My spider queen
Remember the swarm that stayed in a tree for four days before I retrieved it seven times? Well, yesterday—eleven days after it moved into the bait hive—I recalled that the top brood box was missing a frame. I decided to put one in there before the bees filled the empty slot with comb attached to the cover.
I still had no idea whether the colony had a queen. If you recall, the swarm was an after-swarm, so I thought they may have taken a virgin from one of the many queen cells that remained after the Taranov split.
So when the rain ceased for a moment, I cracked the lid and peeked inside. Alas, you guessed it; the comb I feared was already in place. As I lifted the lid, a beautiful, white, architecturally perfect sculpture came along. Damn.
The hive was too high for me to work comfortably, so I decided to remove the lid and top brood chamber all of a piece. I would set it on an empty super where I could carefully excise the comb from the lid and tie it into a frame. I know better, but it seemed like a good idea at the time.
I hoisted lid and brood box, took a step, and realized it was way too heavy for me. For a moment I froze; I couldn’t put it back and I couldn’t keep going. Disaster was near.
Knowing gravity would win, I performed a rapid but guided decent until the box was about five inches off the ground, at which point I more-or-less dropped it. Actually, it was more “more” than less, but I did manage to hold up one side of the box so it didn’t quash the bees on the bottom.
The occupants, however, were not pleased. They decided to imprint my idiocy on my memory. Nine times. My jeans were drenched from walking in wet grass and they stuck to my legs like a second skin. So once on each knee, once on my right ankle and six times on the left, the bees messaged me. Point taken.
The new comb was partially filled with nectar and pollen, and I started to worry that they hadn’t been able to raise a queen. Still, I cut it loose and tied it into a frame. Then, one by one, I examined the other frames. Empty, empty, empty. Worried.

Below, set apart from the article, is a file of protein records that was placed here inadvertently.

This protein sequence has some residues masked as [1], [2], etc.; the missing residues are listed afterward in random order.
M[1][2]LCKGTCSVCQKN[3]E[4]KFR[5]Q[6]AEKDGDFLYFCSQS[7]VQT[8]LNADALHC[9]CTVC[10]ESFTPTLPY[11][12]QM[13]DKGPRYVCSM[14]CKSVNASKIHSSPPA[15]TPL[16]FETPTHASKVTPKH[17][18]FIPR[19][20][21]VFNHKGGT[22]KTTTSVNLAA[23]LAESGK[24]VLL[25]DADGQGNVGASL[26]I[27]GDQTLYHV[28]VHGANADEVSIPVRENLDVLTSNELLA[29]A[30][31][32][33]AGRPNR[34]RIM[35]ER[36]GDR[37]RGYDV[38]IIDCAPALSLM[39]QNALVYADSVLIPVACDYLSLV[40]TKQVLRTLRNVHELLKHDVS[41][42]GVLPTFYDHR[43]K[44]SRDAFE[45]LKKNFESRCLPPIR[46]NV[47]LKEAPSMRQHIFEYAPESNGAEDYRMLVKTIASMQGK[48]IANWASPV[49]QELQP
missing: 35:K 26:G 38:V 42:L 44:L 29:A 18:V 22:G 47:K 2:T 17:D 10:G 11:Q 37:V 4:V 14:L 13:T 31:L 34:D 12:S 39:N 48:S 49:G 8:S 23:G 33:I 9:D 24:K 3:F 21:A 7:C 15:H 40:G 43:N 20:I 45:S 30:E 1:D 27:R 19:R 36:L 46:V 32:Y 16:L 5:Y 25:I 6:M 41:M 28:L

On the last frame, I gasped. There she was—a big, brawny mother, looking perfectly regal. She had survived the dive in the brood box just as she had survived four days of rain in a tree and capture (perhaps) seven times—once in a box, twice in a plastic bag, and four times in a butterfly net. This was one impressive woman. She wasn’t solid black like a Carny, nor was she yellow like an Italian, but she appeared to have stripes. Not across her abdomen as you might expect, but along it like a race car. She reminded me of a spider, legs asplay and mind centered.
Just beneath her were six square inches of eggs, which made me think I had guessed right. The swarm had left with a virgin. In the ensuing days—many of them filled with wind and rain—she had managed to mate, mature, and begin to lay. Three days earlier during a sunny patch, I had seen several dozen workers outside the hive fanning crazily. At the time I wondered if their queen was out, and if all the fanning was the equivalent of runway workers with flashlights who guide the great birds back home. It probably was.
Gently, I tucked my spider queen back into the hive and closed the lid. What is it about a bug that can inspire awe in a human being? I want to sing her praises, shower her with gifts, and erect monuments to her fortitude. I want her portrait above my fireplace and her countenance on my computer screen. I wonder, do you think I should worry about myself?